During your walking safari, we will spend one or two nights in a safari lodge in the Okavango Delta region. Please keep in mind that lodges change based on our mobile camping location, which is selected based on the time of year, wildlife activity, and the unique interests of your group. That said, some of the safari lodges we use include:
Moremi Crossing is a relatively new camp situated on the Boro River overlooking Chief’s Island. It consists of 16, spacious safari tents, each with its own private wooden deck and en suite bathroom. Moremi offers a sense of simple luxury and is also eco-friendly, featuring the latest in solar and waste disposal technology.
The lodge includes an open deck for a common space, a dining room, bar, and lounge, as well as its own pool. The camp is shaded by magnificent trees and—being surrounded by water—guests can explore this beautiful wilderness area by mokoro (a traditional, dugout canoe). Other activities include game and bird walks, sunset motorboat cruises, and island-camping. Lions, leopards, wild dogs, elephants, giraffes, zebras, buffalos, red lechwes, and many more species may be seen on excursions from Moremi Crossing.
Kanana Camp is located on the Xudum River in the southwestern corner of the Okavango Delta. The camp is traditional wood and canvas, built into the tree line and overlooking a lagoon with water levels that fluctuate throughout the year.
Embodying an intimate and personal atmosphere, Kanana camp offers eight, large, safari-style tents, equipped with tasteful furnishing and private, en suite bathrooms. The main lodge is situated on raised decks and offers a dining and sitting area, cocktail bar, and a refreshing plunge pool. The campfire area has a wonderful ambience, surrounded by white river sand and water when the delta is in full flood.
Activities at Kanana include day and night game drives, game viewing by mokoro (traditional canoe), guided walks, fishing, motor boating, and sunset cruises. A wide variety of game frequent the area including impala, lechwe, leopard, lion, and elephant; if you’re lucky, you may even spot swamp-dwelling sitatunga antelope during boating excursions. The birding all year round is exceptional.
Lodges on the Everest trek:
The lodges we use are a mix of traditional, Sherpa-run teahouses and comfort lodges. We have selected our accommodations based on our personal connections in the region, and more often than not, you might find yourself sitting around the woodstove, chatting with your guide’s uncle, cousin, or another family member. We choose lodges that prioritize cleanliness, and which are tidy and hygienic in their food services. All lodges have inside toilets and most contain basic, hot showers. All our rooms are twin share; some beds are doubles, or can be pushed together, but if you are a couple traveling together, you may need to sleep in separate beds on occasion. Rooms have mattresses with pillows, although some are thin; beds in Nepal tend to be firm. Some rooms offer spare blankets, but you should plan to pack a pillowcase, or another means of covering your pillow along the way.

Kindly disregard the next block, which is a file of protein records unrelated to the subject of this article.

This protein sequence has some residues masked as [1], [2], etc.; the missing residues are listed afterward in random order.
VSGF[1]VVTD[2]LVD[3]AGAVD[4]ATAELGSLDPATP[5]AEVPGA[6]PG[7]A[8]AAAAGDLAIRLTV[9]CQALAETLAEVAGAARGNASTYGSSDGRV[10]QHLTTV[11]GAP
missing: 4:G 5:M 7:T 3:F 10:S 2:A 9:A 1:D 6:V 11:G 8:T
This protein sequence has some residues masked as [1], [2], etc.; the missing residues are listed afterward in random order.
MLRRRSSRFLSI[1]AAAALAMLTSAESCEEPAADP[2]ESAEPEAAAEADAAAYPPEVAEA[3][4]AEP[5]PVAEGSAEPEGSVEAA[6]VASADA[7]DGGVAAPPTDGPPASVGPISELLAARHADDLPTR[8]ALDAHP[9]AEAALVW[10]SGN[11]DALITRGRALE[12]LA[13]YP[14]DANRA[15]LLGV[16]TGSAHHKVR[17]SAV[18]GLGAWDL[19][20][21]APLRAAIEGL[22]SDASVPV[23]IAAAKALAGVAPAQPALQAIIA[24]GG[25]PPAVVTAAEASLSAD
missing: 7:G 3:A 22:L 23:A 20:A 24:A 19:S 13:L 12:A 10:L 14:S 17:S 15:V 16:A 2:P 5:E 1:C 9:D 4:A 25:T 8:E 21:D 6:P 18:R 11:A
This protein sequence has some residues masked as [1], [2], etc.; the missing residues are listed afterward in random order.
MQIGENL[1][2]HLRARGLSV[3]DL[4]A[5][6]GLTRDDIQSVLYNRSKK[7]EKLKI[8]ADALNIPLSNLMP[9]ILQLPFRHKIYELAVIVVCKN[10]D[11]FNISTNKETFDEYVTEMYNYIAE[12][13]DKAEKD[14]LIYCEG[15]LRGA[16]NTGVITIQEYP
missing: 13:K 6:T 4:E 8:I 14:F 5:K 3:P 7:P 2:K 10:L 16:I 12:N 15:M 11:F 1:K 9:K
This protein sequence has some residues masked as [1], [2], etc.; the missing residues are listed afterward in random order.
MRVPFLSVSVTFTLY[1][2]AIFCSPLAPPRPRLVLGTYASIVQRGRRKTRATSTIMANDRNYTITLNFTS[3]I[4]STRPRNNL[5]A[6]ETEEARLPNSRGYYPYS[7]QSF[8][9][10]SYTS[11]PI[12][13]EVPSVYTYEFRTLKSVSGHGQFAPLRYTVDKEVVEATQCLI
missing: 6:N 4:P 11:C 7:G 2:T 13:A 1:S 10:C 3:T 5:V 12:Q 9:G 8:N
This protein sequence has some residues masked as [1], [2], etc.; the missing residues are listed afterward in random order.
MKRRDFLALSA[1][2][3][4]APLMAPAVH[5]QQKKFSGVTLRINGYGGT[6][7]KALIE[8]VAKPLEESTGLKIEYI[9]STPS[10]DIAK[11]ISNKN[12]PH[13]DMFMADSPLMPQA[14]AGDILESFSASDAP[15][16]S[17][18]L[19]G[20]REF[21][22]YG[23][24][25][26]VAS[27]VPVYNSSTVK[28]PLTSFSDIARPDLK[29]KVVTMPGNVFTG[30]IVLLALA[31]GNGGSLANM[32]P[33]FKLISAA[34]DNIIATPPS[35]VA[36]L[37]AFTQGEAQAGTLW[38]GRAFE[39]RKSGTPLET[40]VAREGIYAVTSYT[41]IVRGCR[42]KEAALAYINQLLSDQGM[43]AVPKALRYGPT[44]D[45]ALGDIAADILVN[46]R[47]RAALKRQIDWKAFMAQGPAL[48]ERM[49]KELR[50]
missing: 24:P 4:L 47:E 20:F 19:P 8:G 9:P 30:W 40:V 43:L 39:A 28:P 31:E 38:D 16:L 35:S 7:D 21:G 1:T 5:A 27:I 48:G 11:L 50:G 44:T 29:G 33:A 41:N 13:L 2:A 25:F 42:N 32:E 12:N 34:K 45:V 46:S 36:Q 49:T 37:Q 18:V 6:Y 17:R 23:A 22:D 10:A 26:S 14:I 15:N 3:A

Teahouses on the Manaslu trek:
We use traditional, locally-run teahouses on the Manaslu Trek. We choose accommodations that prioritize location, cleanliness, and which are tidy and hygienic in their food services. Most teahouses have shared, squat toilets and basic, hot bucket showers. All our rooms are twin share (if you are a couple traveling together, you need to sleep in separate beds). Rooms have mattresses with pillows, although some are thin; beds in Nepal tend to be firm. Some rooms offer spare blankets, but you should plan to pack a pillowcase, or another means of covering your pillow along the way.
We provide lodging and food services in our trekking partner’s family house in Kathmandu, located just 12 minutes from the Kathmandu International Airport. The house is close to several ancient Buddhist and Hindu temples as well as well-known monasteries, museums, hospitals, universities, shopping centers, and major arts and crafts centers. Our lodging facility includes seven, clean, cozy, and comfortable rooms, some with attached bathrooms, and others with shared bathrooms.
Although we highly recommend reserving a place at our homestay, particularly upon your arrival in Kathmandu, there is also the option to stay at a city hotel if you prefer. If you elect for a hotel stay before or after your trek, there will be a surcharge depending on which property you select. We can handle these bookings on your behalf, or you may choose to book directly with the property. We recommend the following hotels in Kathmandu:
Our partner, Bhutan Homestay, specializes in developing longstanding relationships with village hosts throughout the country. The local homes or farms we use are carefully selected to host small groups in order for visitors to experience unique facets of Bhutanese culture and for locals to generate income from community-based tourism. Our homestays vary in standard, ranging from private rooms with beds, indoor plumbing, and western-style toilets; to mattresses on the floor and traditional outdoor toilets with bucket baths. We distinguish between farmstays, where full-fledged farming takes place, and homestays at traditional, non-farming houses. You can intersperse your itinerary with stays at either, and with standard- or luxury-level accommodations. Standard accommodations are included in the package tour cost; however, luxury accommodations can be substituted at additional expense.
Featured here are some of our favorite lodges, homestays, and farmstays:
Featured here are some of our favorite lodges, homestays and farmstays:
“Contrary to popular belief, farm/homestays are not discounted accommodations, or, by default, cheaper than hotels or guesthouses. Bhutan Homestay wants to give back to local communities by embedding visits to farm and homestays into the longstanding Bhutanese tradition of hospitality, which includes gift exchange practices. It is our belief that the priceless hospitality you receive in the villages should be reciprocated fairly, with Bhutanese families generously opening their homes and allowing guests to take part in their daily lives while traveling.
Following local tradition, Bhutan Homestay will organize a welcome present (chhom) for your hosts upon arrival (usually items that are needed, depending on which region the household is located in). Also, unlike hotels and guesthouses, we provide a traditional soelra(tip) to our hosts for extending their hospitality to our driver and guide. We endeavor to keep such local traditions alive as they correspond with the Bhutanese concept of maintaining good relations (thuenlam), which is said to provide the framework for a harmonious social life.
We provide full-service porterage and camping on all of our treks. Our gear is transported by ponies or donkeys, so you will only need to carry a day pack with your essential items. Campsites are set up in advance of your arrival, and we use backcountry tents, double or single occupancy. At each campsite, there will also be a dining tent, kitchen tent, and toilet tent. Our cook crew will heat up water on request for bucket showers in a separate bathing tent.